If you have been charged with assault in Houston, Texas, call our office at 281-868-8352 or fill out a consultation request form. We answer phones 24/7.
ASSAULT DEFENSE ATTORNEY
If you have been charged with assault in Houston, Texas, or have reason to believe you are being investigated for assault in Houston, Texas, you must speak with an attorney immediately. An assault conviction can carry with it expensive fines and serious prison time.
Our office is experienced in crafting an effective and aggressive assault defense and is ready to fight for you in court. If you have been charged with misdemeanor assault, aggravated assault, or any related offense, contact our assault attorneys in Houston, Texas at 281-868-8352.
WHAT IS ASSAULT IN TEXAS?
In its most basic form, assault in Texas ranges from misdemeanor class C to misdemeanor class A, is punishable by up to 1 year in jail and up to a $4,000 fine. There are several ways that assault may be charged as a felony and even be charged as "aggravated assault" if certain criteria are met. The Texas Penal Code defines assault as:
Tex. Penal Code Ann. § 22.01 (a) Assault
- (a) A person commits an offense if the person:
- (1) intentionally, knowingly, or recklessly causes bodily injury to another, including the person's spouse;
- (2) intentionally or knowingly threatens another with imminent bodily injury, including the person's spouse; or
- (3) intentionally or knowingly causes physical contact with another when the person knows or should reasonably believe that the other will regard the contact as offensive or provocative.
WHEN IS ASSAULT A FELONY?
There are several ways that an assault may be charged as a felony offense. These more serious charges can range from a third degree felony offense up to a first degree felony offense. Examples include:
- Assault of a public servant (third degree felony)
- Multiple assault of a family member convictions (third degree felony)
- Assault by impeding breath (third degree felony)
- Assault by impeding breath of a family member with a previous conviction (second degree felony)
- Assault causing serious bodily injury to another (second degree felony)
- Assault by using a deadly weapon during the assault (second degree felony)
- Assault using a deadly weapon and causing serious bodily injury (first degree felony)
Defined in Texas's Penal Code, Chapter 22, family violence is “an act by a member of a family or household against another member of the family or household that is intended to result in physical harm, bodily injury, assault, or sexual assault or that is a threat that reasonably places the member in fear of imminent physical harm, bodily injury, assault, or sexual assault, but does not include defensive measures to protect oneself.”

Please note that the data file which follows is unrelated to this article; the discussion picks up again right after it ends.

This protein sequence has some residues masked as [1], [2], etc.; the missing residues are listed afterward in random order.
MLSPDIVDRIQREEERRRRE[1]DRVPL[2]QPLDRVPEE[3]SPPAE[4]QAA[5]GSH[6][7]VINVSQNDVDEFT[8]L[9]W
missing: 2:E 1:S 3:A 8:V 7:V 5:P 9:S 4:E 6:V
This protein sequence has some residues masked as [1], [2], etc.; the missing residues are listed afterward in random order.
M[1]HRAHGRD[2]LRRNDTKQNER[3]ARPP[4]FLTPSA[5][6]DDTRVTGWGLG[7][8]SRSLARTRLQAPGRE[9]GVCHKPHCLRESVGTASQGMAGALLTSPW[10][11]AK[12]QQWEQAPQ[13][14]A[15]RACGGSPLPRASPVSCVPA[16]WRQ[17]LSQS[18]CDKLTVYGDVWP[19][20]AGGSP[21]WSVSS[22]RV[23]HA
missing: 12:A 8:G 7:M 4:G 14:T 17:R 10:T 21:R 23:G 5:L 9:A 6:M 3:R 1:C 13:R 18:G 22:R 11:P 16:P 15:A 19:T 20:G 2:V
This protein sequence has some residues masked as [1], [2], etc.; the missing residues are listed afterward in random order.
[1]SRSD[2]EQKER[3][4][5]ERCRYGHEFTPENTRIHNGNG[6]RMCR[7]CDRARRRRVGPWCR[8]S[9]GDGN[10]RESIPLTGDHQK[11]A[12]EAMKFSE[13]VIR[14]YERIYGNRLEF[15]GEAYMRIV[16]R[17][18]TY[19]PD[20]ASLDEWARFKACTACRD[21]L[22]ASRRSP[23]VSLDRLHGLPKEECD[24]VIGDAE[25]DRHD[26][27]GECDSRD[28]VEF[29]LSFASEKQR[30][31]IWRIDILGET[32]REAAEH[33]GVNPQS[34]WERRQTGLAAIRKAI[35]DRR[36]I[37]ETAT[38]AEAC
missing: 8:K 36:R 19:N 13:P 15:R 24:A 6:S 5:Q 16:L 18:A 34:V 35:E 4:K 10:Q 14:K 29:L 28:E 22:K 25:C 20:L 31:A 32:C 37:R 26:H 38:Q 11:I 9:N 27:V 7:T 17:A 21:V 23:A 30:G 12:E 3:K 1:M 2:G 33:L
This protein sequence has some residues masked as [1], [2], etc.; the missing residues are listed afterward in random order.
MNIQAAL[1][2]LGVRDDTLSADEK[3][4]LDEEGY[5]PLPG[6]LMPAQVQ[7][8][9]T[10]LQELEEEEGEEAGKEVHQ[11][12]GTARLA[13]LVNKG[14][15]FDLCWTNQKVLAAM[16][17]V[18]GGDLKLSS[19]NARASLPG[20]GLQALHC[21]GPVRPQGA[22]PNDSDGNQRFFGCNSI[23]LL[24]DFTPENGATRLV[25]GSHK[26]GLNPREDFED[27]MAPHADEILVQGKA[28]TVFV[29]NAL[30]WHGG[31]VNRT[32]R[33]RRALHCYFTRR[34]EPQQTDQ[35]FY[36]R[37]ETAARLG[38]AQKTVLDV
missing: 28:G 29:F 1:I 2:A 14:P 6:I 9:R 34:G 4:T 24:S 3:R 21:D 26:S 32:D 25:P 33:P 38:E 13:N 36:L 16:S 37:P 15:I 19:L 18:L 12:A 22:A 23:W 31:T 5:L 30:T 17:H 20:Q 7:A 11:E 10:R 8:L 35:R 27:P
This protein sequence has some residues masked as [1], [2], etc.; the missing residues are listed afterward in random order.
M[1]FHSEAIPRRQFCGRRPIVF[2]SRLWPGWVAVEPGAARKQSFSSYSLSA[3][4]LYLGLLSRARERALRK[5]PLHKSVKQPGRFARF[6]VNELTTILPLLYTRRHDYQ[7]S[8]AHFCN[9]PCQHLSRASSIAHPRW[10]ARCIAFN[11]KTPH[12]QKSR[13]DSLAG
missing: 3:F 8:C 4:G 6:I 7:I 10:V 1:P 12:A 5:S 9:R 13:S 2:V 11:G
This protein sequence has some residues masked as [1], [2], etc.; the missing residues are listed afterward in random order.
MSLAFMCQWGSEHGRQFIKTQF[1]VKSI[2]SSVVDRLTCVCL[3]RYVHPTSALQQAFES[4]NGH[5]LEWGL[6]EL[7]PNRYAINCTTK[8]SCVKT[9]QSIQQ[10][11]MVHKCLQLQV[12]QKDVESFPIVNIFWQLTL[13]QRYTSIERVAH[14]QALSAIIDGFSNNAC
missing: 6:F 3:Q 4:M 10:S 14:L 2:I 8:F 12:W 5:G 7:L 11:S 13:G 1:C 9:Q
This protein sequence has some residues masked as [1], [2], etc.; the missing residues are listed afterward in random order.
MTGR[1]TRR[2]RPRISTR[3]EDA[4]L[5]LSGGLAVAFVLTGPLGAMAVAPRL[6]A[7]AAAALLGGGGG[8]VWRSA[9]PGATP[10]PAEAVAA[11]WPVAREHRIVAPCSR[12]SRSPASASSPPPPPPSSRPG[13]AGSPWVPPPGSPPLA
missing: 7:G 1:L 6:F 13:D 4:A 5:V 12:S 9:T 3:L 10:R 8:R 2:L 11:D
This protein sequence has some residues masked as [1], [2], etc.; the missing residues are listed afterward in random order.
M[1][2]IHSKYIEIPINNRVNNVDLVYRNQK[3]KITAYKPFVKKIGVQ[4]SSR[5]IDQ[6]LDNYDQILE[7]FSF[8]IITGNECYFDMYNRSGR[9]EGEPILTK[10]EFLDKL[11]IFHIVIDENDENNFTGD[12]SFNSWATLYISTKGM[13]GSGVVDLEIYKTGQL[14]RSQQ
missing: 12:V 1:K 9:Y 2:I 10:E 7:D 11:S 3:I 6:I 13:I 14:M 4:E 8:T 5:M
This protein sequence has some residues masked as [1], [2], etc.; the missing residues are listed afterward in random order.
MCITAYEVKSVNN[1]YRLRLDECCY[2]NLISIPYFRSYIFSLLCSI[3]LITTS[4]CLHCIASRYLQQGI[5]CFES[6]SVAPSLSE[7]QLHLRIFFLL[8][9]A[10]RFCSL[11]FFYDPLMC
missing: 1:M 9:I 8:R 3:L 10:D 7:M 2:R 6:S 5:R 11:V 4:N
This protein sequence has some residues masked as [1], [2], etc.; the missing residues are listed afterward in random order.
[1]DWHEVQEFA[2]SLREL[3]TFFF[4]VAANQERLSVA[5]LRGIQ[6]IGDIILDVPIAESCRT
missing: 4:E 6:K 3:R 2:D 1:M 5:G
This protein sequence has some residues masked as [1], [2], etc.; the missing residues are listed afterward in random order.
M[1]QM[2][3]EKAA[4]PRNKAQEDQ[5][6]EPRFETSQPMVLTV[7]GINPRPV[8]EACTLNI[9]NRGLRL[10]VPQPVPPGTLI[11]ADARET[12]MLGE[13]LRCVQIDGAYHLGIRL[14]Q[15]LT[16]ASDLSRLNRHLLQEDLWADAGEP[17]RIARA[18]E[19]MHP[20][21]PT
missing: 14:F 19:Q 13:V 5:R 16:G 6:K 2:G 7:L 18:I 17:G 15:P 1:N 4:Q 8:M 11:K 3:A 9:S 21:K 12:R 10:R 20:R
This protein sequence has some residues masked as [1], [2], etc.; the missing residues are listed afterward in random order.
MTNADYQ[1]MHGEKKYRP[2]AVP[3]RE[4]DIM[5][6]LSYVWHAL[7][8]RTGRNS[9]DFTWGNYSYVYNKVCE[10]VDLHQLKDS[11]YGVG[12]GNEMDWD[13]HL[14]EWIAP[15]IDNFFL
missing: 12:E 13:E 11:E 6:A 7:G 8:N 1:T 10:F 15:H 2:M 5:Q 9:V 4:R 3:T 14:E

Continuous Violence Against the Family
Continued violence against the family is defined in chapter 25 of the Texas Penal Code. The offense is committed if two or more acts of domestic assault committed against a family or household member within a single twelve-month period. Continued violence against the family is a third-degree felony and can be added as an additional charge alongside other pending family violence charges.
Affirmative Finding of Family Violence
If convicted at trial of assault against a family member, the court will make an "affirmative finding of family violence". This has long-lasting consequences such as:
Not being able to lease an apartment or home
- Trouble finding a job
- Being disqualified from enrolling in higher education opportunities
- Prohibition from owning a firearm
- Enhanced penalties during punishment and in any future charges
What if the Alleged Victim Does not Want to Press Charges?
In most cases, the complaining witness of the assault will try to stop the State of Texas from prosecuting assault charges by filing an affidavit of non-prosecution, essentially telling the prosecutor they do not want to press charges. The prosecutor will almost always continue to pursue charges, even when the complaining witness does not want to.
Make no mistake, the court will listen to the prosecutor's determination that a protective order be enforced, which calls for no contact between the complaining witness and the accused. If violated, you will be prosecuted further and have much more on your plate than before.
DEFENSES TO ASSAULT
- Defending another person
- Lack of proof
- Witness testimony against accuser
Assault can come in different forms, both misdemeanor and felony. If you have been charged with misdemeanor assault, it is in your best interest to speak with a lawyer and weigh your options. Even though misdemeanors carry significantly less penalties than felonies, they can do just as much harm if you do not handle them properly. If you are charged with felony assault I Houston, call our office and talk about your case with our team of experienced investigators and aggressive attorneys.